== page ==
Everything clear as mud and twice as confusing? Awesome! Let’s get started on how to replace drawer slides.
For this post, I am specifically replacing single bottom-mount drawer slides that are made of wood. The principles, and some of the challenges, will be the same regardless of the type of slide you are replacing.
Prepping and Measuring
The first repair project was the craft cabinet. To get started on this project, I first used a screwdriver to remove the screws that were holding the existing slide in place. I vacuumed up all of the wood splinters and dust, then measured to see how long the slide needed to be.
The slides that I ordered came pre-drilled and slid together so smoothly. Unfortunately, they were also too long for the craft cabinet. I measured the cabinet depth, from front to back. I measured far enough to the front lip that I had enough space to insert a screw, but not so far that the new slide would hang out past the lip of the frame.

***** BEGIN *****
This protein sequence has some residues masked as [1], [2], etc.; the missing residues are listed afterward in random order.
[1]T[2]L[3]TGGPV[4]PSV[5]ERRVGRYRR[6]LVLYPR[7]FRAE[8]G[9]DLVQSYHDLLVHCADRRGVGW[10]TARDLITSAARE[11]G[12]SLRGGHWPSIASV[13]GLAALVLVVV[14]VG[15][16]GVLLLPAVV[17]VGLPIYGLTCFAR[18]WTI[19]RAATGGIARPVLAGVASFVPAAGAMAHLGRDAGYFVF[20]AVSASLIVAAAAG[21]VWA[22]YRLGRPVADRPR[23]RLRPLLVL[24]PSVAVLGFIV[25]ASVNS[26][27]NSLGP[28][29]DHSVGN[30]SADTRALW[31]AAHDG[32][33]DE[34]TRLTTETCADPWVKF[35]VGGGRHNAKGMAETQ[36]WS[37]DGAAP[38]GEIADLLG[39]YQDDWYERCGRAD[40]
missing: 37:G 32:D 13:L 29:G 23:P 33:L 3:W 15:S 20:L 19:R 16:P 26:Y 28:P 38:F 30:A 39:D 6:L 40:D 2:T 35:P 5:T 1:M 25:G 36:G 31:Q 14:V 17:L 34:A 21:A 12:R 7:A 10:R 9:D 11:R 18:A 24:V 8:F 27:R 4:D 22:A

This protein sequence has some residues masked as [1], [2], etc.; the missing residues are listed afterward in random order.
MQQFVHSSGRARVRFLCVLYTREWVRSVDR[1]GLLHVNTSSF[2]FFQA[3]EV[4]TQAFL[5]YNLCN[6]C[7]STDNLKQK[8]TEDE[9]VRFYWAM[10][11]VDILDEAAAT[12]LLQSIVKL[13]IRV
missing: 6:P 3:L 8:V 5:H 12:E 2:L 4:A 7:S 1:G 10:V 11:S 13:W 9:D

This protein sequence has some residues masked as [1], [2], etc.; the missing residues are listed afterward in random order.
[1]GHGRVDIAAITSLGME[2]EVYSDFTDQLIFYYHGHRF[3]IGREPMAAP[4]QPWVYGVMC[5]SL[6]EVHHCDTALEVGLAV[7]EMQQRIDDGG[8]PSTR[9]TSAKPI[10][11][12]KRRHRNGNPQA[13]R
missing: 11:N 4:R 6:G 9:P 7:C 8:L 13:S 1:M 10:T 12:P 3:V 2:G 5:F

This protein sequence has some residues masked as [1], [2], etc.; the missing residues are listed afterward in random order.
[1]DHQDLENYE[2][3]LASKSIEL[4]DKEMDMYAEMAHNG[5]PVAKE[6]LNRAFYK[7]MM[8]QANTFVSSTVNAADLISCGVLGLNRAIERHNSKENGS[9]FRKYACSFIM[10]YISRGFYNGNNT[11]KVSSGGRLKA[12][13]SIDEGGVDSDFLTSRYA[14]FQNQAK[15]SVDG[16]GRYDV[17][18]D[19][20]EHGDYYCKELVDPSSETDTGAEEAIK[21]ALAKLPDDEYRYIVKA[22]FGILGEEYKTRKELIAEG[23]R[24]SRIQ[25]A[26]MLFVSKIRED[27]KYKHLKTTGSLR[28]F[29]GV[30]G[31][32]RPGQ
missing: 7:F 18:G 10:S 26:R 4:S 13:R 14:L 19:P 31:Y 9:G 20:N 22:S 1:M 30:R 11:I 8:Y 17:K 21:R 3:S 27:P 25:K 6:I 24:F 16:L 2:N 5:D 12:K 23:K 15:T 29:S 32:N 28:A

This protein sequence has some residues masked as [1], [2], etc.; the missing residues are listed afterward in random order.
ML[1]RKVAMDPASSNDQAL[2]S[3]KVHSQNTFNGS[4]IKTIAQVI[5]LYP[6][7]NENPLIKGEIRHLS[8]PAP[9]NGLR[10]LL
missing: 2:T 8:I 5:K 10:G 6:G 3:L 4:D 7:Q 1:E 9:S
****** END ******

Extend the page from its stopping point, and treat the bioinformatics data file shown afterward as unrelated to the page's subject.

After marking the appropriate length on the case slide, I took it outside and cut it to length with my handy chop saw. If you don’t have a chop saw, you could also use a jigsaw or even a handheld hacksaw, which is a great arm workout!
Once the case slide was cut to the right length, I flipped the drawer over and tested it out to see if the drawer slide would also need to be replaced. It fit and slid perfectly! There wasn’t any wiggle that would eventually cause binding or twisting, and it moved smoothly as butter. This meant that I could reuse the drawer portion of the slide. That was a relief!
Now to reinstall the case slide.
Installing the Replacement Piece